## Cryptology ePrint Archive: Report 2003/135

Collision Attack on Reduced-Round Camellia

Wen-Ling Wu and Deng-Guo Feng

Abstract: Camellia is the final winner of 128-bit block cipher in NESSIE. In this paper, we construct some efficient distinguishers between 4-round Camellia and a random permutation of the blocks space. By using collision-searching techniques, the distinguishers are used to attack on 6,7,8 and 9 rounds of Camellia with 128-bit key and 8,9 and 10 rounds of Camellia with 192/256-bit key. The 128-bit key of 6 rounds Camellia can be recovered with $2^{10}$ chosen plaintexts and $2^{15}$ encryptions. The 128-bit key of 7 rounds Camellia can be recovered with $2^{12}$ chosen plaintexts and $2^{54.5}$ encryptions. The 128-bit key of 8 rounds Camellia can be recovered with $2^{13}$ chosen plaintexts and $2^{112.1}$ encryptions. The 128-bit key of 9 rounds Camellia can be recovered with $2^{113.6}$ chosen plaintexts and $2^{121}$ encryptions. The 192/256-bit key of 8 rounds Camellia can be recovered with $2^{13}$ chosen plaintexts and $2^{111.1}$ encryptions. The 192/256-bit key of 9 rounds Camellia can be recovered with $2^{13}$ chosen plaintexts and $2^{175.6}$ encryptions.The 256-bit key of 10 rounds Camellia can be recovered with $2^{14}$ chosen plaintexts and $2^{239.9}$ encryptions.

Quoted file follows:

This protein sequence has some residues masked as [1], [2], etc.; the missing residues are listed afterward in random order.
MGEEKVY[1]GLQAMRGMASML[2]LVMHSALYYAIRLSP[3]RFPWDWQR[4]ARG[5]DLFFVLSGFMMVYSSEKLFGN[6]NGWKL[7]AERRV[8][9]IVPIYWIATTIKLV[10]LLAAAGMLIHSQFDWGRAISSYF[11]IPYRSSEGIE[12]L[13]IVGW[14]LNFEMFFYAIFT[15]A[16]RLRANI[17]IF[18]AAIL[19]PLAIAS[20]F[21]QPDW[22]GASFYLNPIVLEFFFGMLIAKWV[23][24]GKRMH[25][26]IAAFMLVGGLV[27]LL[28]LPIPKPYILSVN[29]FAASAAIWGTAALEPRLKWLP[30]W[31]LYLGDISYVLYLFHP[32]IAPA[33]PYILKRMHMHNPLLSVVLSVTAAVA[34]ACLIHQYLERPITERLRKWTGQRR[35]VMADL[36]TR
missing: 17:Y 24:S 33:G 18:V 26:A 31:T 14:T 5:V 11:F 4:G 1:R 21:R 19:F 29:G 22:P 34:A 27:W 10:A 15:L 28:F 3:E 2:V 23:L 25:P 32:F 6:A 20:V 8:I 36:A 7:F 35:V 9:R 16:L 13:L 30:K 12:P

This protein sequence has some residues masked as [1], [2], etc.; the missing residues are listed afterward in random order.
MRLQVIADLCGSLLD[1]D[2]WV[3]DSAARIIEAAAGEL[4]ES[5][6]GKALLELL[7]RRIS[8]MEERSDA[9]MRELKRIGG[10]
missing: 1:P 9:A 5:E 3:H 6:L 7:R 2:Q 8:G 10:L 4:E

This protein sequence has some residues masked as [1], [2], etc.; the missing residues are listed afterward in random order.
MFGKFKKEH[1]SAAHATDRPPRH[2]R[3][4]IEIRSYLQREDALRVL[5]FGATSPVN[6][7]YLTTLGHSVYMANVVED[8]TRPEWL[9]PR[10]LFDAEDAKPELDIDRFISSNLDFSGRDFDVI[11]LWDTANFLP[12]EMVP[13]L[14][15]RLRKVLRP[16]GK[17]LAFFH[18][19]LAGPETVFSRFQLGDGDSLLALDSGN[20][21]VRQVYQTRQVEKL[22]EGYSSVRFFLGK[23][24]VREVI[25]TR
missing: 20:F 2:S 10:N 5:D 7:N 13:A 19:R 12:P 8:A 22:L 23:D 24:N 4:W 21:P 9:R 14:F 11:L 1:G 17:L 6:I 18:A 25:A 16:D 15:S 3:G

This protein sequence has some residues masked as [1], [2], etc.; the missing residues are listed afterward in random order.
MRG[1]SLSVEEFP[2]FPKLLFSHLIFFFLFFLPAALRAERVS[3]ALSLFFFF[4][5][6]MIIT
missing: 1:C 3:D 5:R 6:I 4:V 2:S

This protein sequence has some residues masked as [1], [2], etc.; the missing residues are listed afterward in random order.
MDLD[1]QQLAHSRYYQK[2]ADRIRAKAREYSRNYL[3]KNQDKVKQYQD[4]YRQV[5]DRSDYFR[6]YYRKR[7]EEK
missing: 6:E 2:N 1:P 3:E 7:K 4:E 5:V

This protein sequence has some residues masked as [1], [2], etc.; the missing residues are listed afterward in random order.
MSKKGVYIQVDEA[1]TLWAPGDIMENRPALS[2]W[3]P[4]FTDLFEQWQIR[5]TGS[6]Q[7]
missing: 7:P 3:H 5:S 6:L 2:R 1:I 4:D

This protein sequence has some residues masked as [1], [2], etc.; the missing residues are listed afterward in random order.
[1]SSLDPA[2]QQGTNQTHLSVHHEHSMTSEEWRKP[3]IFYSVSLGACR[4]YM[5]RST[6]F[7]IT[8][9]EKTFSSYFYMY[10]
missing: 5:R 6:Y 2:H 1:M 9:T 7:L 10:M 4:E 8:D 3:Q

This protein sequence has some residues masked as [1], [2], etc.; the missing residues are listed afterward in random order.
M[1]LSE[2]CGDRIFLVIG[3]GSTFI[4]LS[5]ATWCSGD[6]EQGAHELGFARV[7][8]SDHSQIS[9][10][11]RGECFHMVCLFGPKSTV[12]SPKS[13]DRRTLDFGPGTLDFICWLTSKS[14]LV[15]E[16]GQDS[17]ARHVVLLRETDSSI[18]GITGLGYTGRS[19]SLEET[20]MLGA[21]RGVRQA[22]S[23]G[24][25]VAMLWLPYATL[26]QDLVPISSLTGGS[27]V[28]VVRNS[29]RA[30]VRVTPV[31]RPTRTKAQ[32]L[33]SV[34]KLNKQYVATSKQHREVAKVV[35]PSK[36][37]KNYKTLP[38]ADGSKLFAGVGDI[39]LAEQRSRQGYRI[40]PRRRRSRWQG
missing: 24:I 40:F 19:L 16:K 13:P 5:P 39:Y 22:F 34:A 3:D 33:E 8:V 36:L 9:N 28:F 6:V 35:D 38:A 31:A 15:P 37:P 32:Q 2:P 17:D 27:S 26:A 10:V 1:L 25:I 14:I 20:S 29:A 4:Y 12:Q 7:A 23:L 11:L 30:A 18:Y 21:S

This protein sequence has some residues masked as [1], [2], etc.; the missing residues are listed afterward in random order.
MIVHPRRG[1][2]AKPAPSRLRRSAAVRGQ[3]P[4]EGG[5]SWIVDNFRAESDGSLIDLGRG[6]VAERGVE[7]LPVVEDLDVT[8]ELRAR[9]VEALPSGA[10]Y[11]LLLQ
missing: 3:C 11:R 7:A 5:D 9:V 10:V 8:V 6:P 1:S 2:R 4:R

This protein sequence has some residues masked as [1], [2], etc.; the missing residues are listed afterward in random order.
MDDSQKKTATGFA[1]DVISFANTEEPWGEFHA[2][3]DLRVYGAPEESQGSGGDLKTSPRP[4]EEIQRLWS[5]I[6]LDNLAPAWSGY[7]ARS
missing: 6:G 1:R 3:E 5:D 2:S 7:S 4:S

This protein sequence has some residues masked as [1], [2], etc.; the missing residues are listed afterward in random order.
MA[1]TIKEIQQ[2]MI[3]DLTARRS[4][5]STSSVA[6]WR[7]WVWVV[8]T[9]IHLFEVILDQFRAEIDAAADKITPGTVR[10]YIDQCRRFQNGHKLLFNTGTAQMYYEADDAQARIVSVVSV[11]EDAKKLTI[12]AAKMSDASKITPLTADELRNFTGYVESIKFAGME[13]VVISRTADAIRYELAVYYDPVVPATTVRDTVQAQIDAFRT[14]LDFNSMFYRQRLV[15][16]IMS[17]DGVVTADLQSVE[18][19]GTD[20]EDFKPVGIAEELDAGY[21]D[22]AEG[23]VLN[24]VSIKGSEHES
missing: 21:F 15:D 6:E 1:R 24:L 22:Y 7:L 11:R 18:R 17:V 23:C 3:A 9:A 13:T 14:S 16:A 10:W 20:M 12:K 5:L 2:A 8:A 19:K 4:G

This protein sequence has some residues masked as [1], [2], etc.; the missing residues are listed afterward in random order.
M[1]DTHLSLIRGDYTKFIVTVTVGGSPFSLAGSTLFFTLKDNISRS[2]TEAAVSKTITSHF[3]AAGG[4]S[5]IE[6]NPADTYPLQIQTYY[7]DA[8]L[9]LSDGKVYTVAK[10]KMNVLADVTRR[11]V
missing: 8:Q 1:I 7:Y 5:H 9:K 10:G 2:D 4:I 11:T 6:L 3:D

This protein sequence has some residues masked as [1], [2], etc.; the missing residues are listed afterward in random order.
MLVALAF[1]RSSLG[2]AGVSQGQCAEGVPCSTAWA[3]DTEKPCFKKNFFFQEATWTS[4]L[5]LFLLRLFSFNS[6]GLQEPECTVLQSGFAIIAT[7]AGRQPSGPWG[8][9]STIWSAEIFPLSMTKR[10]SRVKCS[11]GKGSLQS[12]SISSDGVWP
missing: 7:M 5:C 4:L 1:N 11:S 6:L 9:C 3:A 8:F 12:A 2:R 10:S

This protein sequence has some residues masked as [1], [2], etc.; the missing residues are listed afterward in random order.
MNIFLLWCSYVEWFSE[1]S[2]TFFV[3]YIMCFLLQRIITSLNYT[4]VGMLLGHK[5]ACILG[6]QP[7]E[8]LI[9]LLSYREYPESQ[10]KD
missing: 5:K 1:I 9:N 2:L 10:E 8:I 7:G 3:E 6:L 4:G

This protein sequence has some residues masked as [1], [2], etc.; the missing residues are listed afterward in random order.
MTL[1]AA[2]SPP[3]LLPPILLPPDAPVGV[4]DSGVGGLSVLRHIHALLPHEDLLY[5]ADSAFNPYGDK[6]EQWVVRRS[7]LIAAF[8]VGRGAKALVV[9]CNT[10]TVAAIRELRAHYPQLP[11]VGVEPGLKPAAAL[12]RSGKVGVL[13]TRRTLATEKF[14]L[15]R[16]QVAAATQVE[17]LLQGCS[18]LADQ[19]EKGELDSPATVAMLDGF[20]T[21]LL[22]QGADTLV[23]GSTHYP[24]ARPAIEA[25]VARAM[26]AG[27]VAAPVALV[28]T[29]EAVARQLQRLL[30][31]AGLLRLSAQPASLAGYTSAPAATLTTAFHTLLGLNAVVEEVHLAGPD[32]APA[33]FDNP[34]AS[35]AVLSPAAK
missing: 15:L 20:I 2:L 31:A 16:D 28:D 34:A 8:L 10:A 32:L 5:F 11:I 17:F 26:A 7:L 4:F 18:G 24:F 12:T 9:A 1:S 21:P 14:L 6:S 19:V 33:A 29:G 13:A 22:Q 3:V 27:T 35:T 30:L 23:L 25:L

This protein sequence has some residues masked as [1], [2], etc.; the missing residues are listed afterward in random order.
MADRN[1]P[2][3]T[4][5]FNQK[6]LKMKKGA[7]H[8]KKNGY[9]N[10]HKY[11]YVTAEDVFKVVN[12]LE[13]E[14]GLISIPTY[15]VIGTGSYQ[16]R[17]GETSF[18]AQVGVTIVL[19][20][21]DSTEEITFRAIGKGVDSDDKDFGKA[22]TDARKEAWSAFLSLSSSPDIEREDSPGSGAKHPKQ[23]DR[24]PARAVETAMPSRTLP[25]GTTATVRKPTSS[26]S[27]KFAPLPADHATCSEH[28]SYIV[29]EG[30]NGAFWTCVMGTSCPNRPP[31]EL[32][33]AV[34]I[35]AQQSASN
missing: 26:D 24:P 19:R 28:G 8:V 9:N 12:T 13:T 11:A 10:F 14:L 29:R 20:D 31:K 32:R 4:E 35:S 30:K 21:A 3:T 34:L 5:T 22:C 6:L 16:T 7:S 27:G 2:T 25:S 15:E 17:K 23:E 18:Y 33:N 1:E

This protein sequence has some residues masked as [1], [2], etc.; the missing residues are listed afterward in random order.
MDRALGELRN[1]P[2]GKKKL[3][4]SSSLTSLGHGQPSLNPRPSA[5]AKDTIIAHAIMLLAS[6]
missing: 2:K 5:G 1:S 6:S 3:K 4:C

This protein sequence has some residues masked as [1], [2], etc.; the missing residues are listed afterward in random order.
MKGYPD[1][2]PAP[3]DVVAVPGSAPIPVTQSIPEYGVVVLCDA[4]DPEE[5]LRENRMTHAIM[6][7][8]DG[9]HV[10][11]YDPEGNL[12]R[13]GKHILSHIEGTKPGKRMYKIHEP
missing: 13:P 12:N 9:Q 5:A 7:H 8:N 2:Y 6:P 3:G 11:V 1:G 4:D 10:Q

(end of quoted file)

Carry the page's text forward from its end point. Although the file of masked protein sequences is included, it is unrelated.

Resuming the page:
Category / Keywords: secret-key cryptography / Block Cipher, Camellia